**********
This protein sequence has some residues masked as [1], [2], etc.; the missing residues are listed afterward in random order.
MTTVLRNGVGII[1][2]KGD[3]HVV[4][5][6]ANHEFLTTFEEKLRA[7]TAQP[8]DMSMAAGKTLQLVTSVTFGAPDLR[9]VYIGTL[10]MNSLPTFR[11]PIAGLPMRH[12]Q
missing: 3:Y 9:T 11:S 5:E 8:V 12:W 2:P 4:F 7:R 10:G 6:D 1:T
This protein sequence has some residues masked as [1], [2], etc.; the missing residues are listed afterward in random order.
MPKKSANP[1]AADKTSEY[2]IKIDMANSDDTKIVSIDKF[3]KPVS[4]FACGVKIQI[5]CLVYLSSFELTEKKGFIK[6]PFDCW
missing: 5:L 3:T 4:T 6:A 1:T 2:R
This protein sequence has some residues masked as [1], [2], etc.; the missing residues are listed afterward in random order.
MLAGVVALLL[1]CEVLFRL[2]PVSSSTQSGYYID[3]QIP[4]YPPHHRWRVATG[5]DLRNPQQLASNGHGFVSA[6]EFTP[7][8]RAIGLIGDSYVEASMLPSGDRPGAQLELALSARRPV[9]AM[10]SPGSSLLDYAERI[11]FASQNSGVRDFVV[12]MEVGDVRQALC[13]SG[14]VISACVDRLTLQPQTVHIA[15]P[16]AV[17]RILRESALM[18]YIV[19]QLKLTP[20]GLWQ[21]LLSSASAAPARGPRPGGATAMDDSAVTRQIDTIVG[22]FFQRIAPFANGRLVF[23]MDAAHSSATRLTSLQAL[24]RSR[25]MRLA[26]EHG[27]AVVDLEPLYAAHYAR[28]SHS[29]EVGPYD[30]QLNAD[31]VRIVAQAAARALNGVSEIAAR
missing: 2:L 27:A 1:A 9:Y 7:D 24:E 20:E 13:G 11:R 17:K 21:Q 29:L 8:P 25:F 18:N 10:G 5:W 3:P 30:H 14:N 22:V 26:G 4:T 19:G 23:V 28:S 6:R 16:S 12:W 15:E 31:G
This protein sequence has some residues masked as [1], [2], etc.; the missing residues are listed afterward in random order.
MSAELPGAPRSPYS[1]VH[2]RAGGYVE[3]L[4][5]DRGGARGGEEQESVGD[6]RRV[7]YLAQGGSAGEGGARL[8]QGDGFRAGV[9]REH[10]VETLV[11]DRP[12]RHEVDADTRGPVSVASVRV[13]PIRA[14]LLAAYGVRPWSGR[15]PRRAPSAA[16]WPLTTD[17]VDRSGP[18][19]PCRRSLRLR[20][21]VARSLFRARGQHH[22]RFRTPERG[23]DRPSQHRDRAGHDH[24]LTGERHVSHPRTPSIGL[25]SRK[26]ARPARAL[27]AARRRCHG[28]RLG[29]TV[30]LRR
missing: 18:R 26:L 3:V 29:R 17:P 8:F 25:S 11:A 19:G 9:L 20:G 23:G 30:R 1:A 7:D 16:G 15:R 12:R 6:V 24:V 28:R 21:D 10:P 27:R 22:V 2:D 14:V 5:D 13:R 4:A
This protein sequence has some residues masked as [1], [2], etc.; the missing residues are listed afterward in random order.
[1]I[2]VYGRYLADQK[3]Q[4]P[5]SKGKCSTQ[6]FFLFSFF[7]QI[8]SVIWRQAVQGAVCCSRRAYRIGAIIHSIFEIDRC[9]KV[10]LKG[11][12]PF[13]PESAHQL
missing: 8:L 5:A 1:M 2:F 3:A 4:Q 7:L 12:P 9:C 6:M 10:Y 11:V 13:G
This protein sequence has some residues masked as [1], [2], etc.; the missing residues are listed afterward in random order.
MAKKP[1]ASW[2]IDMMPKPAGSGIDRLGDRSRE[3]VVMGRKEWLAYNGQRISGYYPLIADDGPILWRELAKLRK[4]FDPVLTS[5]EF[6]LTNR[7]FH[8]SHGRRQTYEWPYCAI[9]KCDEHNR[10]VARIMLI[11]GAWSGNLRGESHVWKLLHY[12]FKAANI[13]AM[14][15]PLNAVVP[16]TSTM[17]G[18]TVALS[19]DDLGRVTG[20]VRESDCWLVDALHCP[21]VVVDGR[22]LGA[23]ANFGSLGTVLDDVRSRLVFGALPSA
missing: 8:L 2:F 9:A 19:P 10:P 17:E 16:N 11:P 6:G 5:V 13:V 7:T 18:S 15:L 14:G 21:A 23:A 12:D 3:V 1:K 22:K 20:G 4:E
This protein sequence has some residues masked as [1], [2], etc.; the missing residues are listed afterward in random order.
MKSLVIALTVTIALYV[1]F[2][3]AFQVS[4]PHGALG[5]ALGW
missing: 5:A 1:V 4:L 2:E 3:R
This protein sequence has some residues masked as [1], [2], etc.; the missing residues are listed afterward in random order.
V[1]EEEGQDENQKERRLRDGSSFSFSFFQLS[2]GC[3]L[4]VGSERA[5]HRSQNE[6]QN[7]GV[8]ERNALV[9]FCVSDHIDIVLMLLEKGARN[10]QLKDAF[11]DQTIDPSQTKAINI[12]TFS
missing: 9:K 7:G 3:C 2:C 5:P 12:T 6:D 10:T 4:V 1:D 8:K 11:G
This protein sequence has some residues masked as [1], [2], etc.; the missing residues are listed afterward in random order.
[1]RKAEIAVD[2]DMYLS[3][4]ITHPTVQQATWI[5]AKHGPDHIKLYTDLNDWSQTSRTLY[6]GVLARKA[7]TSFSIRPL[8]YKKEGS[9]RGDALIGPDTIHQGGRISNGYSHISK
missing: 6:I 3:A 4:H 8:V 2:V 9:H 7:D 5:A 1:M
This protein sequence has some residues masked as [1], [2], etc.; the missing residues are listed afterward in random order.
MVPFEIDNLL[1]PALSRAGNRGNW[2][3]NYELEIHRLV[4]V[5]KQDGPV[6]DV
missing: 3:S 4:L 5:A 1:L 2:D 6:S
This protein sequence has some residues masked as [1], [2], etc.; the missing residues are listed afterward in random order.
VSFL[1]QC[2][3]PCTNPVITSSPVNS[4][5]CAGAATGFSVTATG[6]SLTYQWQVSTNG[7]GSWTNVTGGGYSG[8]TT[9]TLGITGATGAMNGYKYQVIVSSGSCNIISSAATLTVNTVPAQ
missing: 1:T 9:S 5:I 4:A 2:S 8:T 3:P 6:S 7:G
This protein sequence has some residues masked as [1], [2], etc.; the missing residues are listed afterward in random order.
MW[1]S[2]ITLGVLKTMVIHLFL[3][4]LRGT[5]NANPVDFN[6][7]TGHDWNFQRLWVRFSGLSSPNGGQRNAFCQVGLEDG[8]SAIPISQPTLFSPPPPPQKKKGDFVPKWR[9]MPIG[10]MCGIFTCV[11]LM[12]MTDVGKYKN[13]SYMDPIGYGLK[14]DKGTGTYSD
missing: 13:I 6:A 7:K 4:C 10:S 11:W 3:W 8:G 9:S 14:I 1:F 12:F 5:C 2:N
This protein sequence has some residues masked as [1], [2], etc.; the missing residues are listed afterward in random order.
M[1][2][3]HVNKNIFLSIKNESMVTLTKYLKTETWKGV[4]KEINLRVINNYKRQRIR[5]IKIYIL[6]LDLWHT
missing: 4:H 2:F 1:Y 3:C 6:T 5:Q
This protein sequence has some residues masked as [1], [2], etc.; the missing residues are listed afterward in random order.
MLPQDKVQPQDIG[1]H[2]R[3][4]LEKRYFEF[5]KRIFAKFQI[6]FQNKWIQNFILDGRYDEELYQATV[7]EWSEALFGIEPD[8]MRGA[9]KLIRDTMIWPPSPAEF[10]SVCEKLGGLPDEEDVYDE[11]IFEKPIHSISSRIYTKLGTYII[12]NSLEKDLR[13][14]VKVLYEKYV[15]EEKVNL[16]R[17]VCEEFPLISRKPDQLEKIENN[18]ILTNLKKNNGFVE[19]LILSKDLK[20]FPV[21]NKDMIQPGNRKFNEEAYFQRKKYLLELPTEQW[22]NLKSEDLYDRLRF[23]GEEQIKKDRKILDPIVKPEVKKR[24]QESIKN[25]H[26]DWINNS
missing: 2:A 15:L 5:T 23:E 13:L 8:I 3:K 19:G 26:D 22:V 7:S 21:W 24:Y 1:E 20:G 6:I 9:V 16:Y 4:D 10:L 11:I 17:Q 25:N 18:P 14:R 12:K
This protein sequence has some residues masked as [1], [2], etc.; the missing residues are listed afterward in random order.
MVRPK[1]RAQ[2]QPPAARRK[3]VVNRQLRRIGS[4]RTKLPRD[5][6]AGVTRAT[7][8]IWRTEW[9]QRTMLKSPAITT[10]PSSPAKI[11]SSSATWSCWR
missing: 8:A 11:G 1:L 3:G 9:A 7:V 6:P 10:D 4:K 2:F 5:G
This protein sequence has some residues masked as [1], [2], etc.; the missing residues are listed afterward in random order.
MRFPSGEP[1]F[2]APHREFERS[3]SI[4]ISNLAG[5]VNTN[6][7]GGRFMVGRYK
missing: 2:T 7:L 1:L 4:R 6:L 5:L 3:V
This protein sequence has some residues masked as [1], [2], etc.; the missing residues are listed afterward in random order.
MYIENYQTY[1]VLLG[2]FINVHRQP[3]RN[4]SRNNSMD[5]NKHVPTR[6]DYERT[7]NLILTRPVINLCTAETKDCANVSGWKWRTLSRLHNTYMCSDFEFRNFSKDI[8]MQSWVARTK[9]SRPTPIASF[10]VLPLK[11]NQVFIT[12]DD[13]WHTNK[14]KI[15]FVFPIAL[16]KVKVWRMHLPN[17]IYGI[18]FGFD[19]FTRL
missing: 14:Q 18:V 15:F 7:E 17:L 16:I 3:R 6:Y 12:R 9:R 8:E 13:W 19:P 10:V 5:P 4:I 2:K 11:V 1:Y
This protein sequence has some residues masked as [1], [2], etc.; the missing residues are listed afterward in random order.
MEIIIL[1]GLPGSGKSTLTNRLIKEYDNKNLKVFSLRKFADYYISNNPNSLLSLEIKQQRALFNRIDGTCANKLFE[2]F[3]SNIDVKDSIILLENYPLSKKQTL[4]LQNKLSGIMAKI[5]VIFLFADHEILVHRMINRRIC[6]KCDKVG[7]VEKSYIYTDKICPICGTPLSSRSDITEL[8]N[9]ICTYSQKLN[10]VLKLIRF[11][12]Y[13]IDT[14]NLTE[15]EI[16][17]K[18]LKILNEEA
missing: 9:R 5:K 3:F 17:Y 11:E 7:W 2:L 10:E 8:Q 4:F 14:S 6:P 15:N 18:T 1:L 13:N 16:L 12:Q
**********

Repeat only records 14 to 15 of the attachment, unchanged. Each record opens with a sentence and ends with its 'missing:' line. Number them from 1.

This protein sequence has some residues masked as [1], [2], etc.; the missing residues are listed afterward in random order.
MLPQDKVQPQDIG[1]H[2]R[3][4]LEKRYFEF[5]KRIFAKFQI[6]FQNKWIQNFILDGRYDEELYQATV[7]EWSEALFGIEPD[8]MRGA[9]KLIRDTMIWPPSPAEF[10]SVCEKLGGLPDEEDVYDE[11]IFEKPIHSISSRIYTKLGTYII[12]NSLEKDLR[13][14]VKVLYEKYV[15]EEKVNL[16]R[17]VCEEFPLISRKPDQLEKIENN[18]ILTNLKKNNGFVE[19]LILSKDLK[20]FPV[21]NKDMIQPGNRKFNEEAYFQRKKYLLELPTEQW[22]NLKSEDLYDRLRF[23]GEEQIKKDRKILDPIVKPEVKKR[24]QESIKN[25]H[26]DWINNS
missing: 2:A 15:L 5:T 23:E 13:L 8:I 3:K 19:G 26:D 22:V 7:S 21:W 24:Y 1:E 20:G 6:I 9:V 16:Y 4:D 10:L 11:I 17:Q 25:N 18:P 14:R 12:K
This protein sequence has some residues masked as [1], [2], etc.; the missing residues are listed afterward in random order.
MVRPK[1]RAQ[2]QPPAARRK[3]VVNRQLRRIGS[4]RTKLPRD[5][6]AGVTRAT[7][8]IWRTEW[9]QRTMLKSPAITT[10]PSSPAKI[11]SSSATWSCWR
missing: 8:A 11:G 1:L 3:G 9:A 7:V 6:P 10:D 4:K 2:F 5:G